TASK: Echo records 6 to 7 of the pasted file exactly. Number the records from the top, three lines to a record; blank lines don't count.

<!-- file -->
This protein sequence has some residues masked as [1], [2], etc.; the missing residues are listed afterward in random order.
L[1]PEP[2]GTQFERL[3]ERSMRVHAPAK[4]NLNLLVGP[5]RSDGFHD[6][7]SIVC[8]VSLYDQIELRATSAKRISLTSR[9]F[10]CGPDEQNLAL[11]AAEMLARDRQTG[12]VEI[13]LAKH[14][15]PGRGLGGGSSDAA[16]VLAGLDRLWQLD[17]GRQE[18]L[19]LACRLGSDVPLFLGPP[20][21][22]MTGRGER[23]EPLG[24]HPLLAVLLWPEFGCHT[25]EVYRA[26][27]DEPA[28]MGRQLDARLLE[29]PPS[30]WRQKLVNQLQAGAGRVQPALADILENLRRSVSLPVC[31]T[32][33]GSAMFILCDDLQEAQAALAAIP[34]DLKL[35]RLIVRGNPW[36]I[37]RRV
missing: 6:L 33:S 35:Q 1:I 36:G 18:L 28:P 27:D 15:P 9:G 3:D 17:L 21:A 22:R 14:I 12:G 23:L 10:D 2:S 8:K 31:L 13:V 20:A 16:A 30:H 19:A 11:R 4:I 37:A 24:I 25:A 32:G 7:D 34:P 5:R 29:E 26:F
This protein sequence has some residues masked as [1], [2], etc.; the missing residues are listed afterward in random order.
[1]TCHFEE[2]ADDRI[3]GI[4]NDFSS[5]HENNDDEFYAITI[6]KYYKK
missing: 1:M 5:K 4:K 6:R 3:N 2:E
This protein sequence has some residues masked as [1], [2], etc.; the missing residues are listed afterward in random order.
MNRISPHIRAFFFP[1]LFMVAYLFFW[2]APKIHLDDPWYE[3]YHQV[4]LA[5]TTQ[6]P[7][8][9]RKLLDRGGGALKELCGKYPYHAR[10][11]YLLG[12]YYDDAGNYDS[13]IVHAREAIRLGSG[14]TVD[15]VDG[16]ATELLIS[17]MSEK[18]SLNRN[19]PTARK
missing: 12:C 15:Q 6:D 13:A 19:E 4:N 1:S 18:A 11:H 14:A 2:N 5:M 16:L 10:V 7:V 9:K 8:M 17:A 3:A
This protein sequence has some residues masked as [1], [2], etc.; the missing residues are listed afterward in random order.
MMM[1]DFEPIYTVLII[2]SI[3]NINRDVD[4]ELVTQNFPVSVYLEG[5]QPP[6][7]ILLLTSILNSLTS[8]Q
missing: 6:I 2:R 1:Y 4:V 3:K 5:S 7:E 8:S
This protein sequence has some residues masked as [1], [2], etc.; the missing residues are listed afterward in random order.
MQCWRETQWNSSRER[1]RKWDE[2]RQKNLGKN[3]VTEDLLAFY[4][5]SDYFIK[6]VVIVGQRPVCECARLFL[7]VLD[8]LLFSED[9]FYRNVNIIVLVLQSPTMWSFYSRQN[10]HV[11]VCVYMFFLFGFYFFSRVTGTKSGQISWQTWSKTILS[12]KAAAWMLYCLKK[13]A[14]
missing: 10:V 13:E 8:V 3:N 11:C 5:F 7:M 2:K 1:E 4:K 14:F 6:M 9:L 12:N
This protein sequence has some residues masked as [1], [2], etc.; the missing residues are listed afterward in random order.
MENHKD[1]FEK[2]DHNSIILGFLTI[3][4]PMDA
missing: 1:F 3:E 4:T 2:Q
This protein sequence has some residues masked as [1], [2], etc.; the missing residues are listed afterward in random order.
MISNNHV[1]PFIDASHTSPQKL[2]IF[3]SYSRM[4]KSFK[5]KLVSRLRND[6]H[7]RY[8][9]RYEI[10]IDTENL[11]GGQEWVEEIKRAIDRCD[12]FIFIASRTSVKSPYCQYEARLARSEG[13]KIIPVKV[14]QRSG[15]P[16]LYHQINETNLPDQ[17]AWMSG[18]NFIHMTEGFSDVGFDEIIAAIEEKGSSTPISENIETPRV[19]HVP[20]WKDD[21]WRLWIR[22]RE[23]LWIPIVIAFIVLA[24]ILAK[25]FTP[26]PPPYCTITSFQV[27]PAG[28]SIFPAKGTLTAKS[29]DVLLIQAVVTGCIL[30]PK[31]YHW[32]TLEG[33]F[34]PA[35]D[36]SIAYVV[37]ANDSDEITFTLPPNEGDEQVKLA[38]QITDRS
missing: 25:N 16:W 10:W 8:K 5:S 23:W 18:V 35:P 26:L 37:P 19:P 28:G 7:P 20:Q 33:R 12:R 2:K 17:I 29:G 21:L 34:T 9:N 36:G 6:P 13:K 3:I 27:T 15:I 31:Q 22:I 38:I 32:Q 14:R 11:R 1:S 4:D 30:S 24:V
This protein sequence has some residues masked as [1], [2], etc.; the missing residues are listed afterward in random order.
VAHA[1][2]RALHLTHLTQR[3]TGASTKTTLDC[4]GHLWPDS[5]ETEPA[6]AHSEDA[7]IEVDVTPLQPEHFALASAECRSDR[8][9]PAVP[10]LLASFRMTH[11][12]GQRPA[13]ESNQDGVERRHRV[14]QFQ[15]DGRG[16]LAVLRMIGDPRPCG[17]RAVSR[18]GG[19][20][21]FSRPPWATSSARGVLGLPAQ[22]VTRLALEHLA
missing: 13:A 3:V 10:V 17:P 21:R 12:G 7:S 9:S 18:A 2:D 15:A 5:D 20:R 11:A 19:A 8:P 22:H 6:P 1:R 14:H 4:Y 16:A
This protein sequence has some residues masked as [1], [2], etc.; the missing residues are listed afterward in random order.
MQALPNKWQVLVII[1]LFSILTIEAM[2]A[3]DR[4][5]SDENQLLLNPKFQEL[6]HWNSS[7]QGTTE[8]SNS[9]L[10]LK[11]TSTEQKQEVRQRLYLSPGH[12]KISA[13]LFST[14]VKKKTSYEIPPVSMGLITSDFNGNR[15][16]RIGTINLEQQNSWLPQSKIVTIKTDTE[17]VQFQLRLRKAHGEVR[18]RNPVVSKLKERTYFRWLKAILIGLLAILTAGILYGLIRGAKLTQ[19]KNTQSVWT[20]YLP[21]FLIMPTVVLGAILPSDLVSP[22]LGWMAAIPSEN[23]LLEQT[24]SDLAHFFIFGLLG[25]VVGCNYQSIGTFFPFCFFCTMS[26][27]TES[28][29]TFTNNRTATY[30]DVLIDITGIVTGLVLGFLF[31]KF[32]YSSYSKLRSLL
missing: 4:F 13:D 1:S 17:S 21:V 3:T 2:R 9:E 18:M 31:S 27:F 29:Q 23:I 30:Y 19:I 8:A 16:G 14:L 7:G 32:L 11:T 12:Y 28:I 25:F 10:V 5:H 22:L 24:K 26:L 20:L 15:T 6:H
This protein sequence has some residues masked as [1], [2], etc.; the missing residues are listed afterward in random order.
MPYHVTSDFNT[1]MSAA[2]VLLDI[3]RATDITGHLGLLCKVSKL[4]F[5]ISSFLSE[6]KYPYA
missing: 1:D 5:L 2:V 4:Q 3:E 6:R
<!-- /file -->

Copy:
This protein sequence has some residues masked as [1], [2], etc.; the missing residues are listed afterward in random order.
MENHKD[1]FEK[2]DHNSIILGFLTI[3][4]PMDA
missing: 1:F 3:E 4:T 2:Q
This protein sequence has some residues masked as [1], [2], etc.; the missing residues are listed afterward in random order.
MISNNHV[1]PFIDASHTSPQKL[2]IF[3]SYSRM[4]KSFK[5]KLVSRLRND[6]H[7]RY[8][9]RYEI[10]IDTENL[11]GGQEWVEEIKRAIDRCD[12]FIFIASRTSVKSPYCQYEARLARSEG[13]KIIPVKV[14]QRSG[15]P[16]LYHQINETNLPDQ[17]AWMSG[18]NFIHMTEGFSDVGFDEIIAAIEEKGSSTPISENIETPRV[19]HVP[20]WKDD[21]WRLWIR[22]RE[23]LWIPIVIAFIVLA[24]ILAK[25]FTP[26]PPPYCTITSFQV[27]PAG[28]SIFPAKGTLTAKS[29]DVLLIQAVVTGCIL[30]PK[31]YHW[32]TLEG[33]F[34]PA[35]D[36]SIAYVV[37]ANDSDEITFTLPPNEGDEQVKLA[38]QITDRS
missing: 25:N 16:W 10:W 8:K 5:S 23:W 18:V 35:P 26:L 37:P 19:P 28:G 7:P 20:Q 33:R 12:R 2:K 17:I 29:G 21:L 34:T 9:N 36:G 6:P 13:K 3:I 27:T 15:I 31:Q 22:I 38:I 32:Q 14:R 11:R 1:S 4:D 30:S 24:V